Introduction to Password-Based Single Sign-On (SSO) Implementation

Explore the benefits and process of password-based SSO, enhancing user experience and security while simplifying management across applications. Learn how SSO works, its implementation steps, and the importance of trust in client handling of user credentials.

What is SSO?

SSO (Single Sign-On) is an authentication and authorization mechanism that allows users to log in to an Identity Provider (IdP) with a set of credentials, such as a username and password, and then access multiple associated applications or systems without re-entering their credentials. Traditional authentication requires users to provide separate credentials for each application or system, which can be cumbersome and requires managing multiple credentials when switching between applications. The goal of SSO is to address this issue by introducing a central identity provider, allowing users to authenticate once and then seamlessly access other associated applications.

In SSO, the identity provider is typically a separate authentication server or service responsible for verifying the user's identity. Once the user is authenticated, the identity provider issues a token (called a token ticket) to the user. This token can be used by the user to prove their authenticated status when accessing other associated applications. Other applications rely on the identity provider to verify the validity of the token and authorize the user to access the corresponding resources or functions.

Advantages of SSO

The advantages of SSO include:

  • User-Friendly: Users can access multiple applications with a single login, providing a better user experience.
  • Enhanced Security: As users only need to enter their credentials once, the risk of password leakage or forgetting is reduced.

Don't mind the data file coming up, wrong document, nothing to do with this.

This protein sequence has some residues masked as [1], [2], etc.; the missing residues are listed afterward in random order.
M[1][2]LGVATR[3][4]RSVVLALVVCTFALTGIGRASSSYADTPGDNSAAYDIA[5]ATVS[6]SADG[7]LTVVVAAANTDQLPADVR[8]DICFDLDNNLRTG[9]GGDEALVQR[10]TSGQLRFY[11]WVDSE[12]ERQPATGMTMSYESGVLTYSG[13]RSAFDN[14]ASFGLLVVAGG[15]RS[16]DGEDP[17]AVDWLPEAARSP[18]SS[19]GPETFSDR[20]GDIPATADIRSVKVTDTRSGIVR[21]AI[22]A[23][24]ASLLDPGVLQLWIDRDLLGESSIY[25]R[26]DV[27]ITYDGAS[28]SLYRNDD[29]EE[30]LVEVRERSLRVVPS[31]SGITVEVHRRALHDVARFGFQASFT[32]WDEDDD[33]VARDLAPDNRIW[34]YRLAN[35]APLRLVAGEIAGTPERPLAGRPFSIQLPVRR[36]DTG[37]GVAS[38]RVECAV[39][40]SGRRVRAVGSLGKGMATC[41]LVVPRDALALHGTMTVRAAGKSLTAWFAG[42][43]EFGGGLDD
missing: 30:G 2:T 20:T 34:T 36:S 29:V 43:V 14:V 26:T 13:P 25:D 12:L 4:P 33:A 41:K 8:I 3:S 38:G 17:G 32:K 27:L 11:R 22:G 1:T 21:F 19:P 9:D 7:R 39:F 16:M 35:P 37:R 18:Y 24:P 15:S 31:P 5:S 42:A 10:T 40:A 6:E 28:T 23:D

• Simplified Management: Administrators can more easily manage user credentials and access permissions, reducing repetitive work.
  • Reduced Development Costs: Applications can rely on the identity provider to handle authentication and authorization logic, reducing the complexity and development workload of the application itself.

Password-Based SSO Implementation

The password mode referred to here is the password mode of Auth2.0 (for a complete reading of OAuth2.0, please refer to Understanding OAuth2.0). Compared to the authorization code mode, the password mode is much simpler. In the password mode, users provide their username and password to the client. The client uses this information to request authorization from the identity provider.

Login Process

  1. Username/Password: The user sends a login request to the client, carrying username/password information. Note that the password should be encrypted to avoid plaintext transmission.
  2. Client: The client passes the username/password to the identity provider service, which verifies the correctness of the password.
  3. Identity Provider: The identity provider generates an access_token and returns it to the client.
  4. Client: The client returns the access_token to the user.

Authentication Process

  1. Request with access_token: The user client requests the validation of the access_token.
  2. access_token Validation: Validate the validity of the access_token.
  3. Validation Result: Based on the validation result, decide whether to return the result.

Business Request

  1. User Client: The user client initiates a business request, carrying the access_token via parameters or the Authorization method, with the Authorization method recommended.
  2. Client: The client passes the access_token to the identity provider for validity verification.
  3. Identity Provider: The identity provider verifies the validity of the access_token.
  4. Identity Provider: The identity provider returns the validation result to the client.
  5. Client: The client decides whether to return the business request result or a Forbidden error based on the validation result.

If a Forbidden Error is Received

The user can choose to re-initiate the login process.

This is the login and authentication process based on the password mode. When multiple clients connect to the same identity provider, SSO is achieved.

Refresh Process

In fact, the identity provider can also provide a refresh_token renewal process for the access_token: when returning the access_token after login, a refresh_token can also be returned, allowing the user to request the renewal of the access_token with the refresh_token as needed.

Limitations of Password Mode

In the password mode, users must give their password to the client, but the client must not store the password. This is usually used in situations where users highly trust the client, such as when the client is part of an enterprise product. If the client is not highly trustworthy, do not use this mode of implementation; it is recommended to use the authorization code mode.